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Thread: Arista Ortho Litho

  1. #1

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    Arista Ortho Litho

    A test shot for any fellow travelers.

    Rodinal 1/500, 30 minutes, one inversion at 15 minutes. ISO 6, Metered at 8 seconds; exposed for 30 seconds.

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    Fire away.

  2. #2

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    Re: Arista Ortho Litho

    Interested in why only one "inversion" (I take that to mean one period of agitation). In the past to test lenses out, I have shot circa 1980s Kodak ortho 2556 (Kodalith) and processed in Rodinal 1:600, but only got good negatives with continuous agitation (Jobo Drum) and a good amount of chemistry.
    thanks

  3. #3

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    Re: Arista Ortho Litho

    Not being familiar with 2556, I am not sure the problems associated with using that film. My initial instinct was to allow it to sit for the entire 30 minutes. However, at the 15 minute mark I went with one inversion, i.e. turned the tank over once. This is, by far, the greatest range of tonality I have gleaned from this very economical film. I will not pretend to be anything other than a duffer. Meter reading was incident, and taken near the woman's face. Previously I have been using Rodinal 1/160 for eight minutes, and inverting every two minutes. Results were recognizable as a photograph, but still lacking in tonality......At least in my view. I may be mistaken but am under impression Arista Ortho Litho is essentially X-ray film. Not sure if same is true of 2256.

    Best

  4. #4

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    Re: Arista Ortho Litho

    Kodalith 2556 is a blue-sensitive film made for the graphic-arts industry, for use in the printing process. Designed for ultra-high contrast, no gray tones whatsoever. Used for line copy and making halftones for offset reproduction. So the tonal range that you have achieved is quite impressive.
    BTW, Kodalith was discontinued in the 1990s and replaced by a variety of "Rapid-Access" films. No connection with X-ray films. I suppose that Arista Ortho Litho film would be generally similar.

  5. #5

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    Re: Arista Ortho Litho

    Quote Originally Posted by Mark Sampson View Post
    Kodalith 2556 is a blue-sensitive film made for the graphic-arts industry, for use in the printing process. Designed for ultra-high contrast, no gray tones whatsoever. Used for line copy and making halftones for offset reproduction. So the tonal range that you have achieved is quite impressive.
    Trouble that I ran into was that the exposure had to dead on. Using Rodinal at a dilution of 1:600, had to use a lot of developer for each batch of film processed in the JOBO drums, and rate of continuous rotation/agitation was also very finicky for some reason that I could never figure out. Final gave up on using this combo for personal photography and relegated it to testing lenses. The Kodalith 2556 film was purchased from a State surplus store, so price per sheet of 11x14 was way less than X-Ray film. For personal Photography use Ilford 11x14 which B&H regularly stocks.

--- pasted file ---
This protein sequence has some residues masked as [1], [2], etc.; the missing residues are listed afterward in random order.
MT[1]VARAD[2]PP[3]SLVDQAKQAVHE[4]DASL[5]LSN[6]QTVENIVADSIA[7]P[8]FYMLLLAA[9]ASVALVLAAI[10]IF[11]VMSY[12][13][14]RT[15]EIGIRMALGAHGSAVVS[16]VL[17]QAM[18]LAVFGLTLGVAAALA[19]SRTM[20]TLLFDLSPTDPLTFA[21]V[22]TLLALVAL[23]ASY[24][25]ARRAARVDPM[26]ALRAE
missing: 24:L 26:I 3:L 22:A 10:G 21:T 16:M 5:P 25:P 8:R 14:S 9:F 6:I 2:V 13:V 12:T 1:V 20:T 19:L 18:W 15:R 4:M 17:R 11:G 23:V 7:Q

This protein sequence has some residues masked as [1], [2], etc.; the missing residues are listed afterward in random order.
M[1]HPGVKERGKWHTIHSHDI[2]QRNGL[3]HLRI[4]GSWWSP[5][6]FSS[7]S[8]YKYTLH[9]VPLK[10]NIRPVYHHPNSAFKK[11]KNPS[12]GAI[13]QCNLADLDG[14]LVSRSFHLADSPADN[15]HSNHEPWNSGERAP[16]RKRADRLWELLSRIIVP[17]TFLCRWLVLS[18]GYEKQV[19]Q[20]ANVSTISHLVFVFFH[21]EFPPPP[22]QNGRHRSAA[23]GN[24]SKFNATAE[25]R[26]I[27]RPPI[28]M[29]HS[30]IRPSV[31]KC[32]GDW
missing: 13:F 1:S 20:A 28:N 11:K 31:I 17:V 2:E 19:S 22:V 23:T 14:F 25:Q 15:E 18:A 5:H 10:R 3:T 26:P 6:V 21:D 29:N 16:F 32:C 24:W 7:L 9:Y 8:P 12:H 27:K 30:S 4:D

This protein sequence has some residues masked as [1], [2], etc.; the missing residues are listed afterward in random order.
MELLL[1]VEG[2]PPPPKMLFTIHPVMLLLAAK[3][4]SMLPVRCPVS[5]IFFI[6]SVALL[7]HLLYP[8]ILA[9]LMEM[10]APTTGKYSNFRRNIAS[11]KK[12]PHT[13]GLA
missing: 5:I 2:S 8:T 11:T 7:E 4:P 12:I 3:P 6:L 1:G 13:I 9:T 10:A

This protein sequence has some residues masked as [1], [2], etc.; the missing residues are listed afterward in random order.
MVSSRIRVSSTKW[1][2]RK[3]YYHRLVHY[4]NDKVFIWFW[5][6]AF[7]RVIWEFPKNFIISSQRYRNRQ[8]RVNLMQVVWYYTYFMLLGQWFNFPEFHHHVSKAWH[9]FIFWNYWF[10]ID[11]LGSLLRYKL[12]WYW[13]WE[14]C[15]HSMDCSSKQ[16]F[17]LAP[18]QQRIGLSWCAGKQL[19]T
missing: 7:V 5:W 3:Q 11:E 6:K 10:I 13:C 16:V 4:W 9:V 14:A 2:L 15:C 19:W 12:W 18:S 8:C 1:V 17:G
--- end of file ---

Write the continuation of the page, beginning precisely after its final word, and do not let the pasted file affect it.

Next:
6. #6

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    Re: Arista Ortho Litho

    it's true, turning high-contrast films into normal-contrast negatives is a difficult game. Slow speed, lack of exposure latitude, still a short tonal scale, unevenness in development, streaking, there are lots of issues that will make you a superb technician, totally frustrated, or both at once.
    tennjed's example proves that it can be done, though, which is a pleasant surprise. Well done!

  7. #7

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    Re: Arista Ortho Litho

    I have used Arista Ortho Litho for about 25 years. I also use both single and double sided X-ray film. There is little if any similarity other than the fact that both are orthochromatic.

  8. #8

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    Re: Arista Ortho Litho

    Second negative. Turned out very thin; took some manipulation in Lightroom. Same film, scene, exposure processed with 510 Pyro, 1/500, 5 minutes. 1 inversion at 2.5 minutes. Sorry for dust spots.

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  9. #9
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    Re: Arista Ortho Litho

    Quote Originally Posted by tennjed View Post
    Second negative. Turned out very thin; took some manipulation in Lightroom. Same film, scene, exposure processed with 510 Pyro, 1/500, 5 minutes. 1 inversion at 2.5 minutes. Sorry for dust spots.

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    Also has a dark band about 1/3 up from bottom not present in first image.

  10. #10

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    Re: Arista Ortho Litho

    In using the 510 Pyro I have discovered it is somewhat difficult to stir developer completely into solution. There have been instances where mixing/stiring for 5, or even 10 minutes, and then allowing it to sit for an additional time, has resulted in visible concentrations- sort of like darker brown clouds- in the mixing beaker. I wonder if that characteristic had anything to do with the dark band? Dark band notwithstanding, I think I like the tonality of the 510 better than the rodinal.

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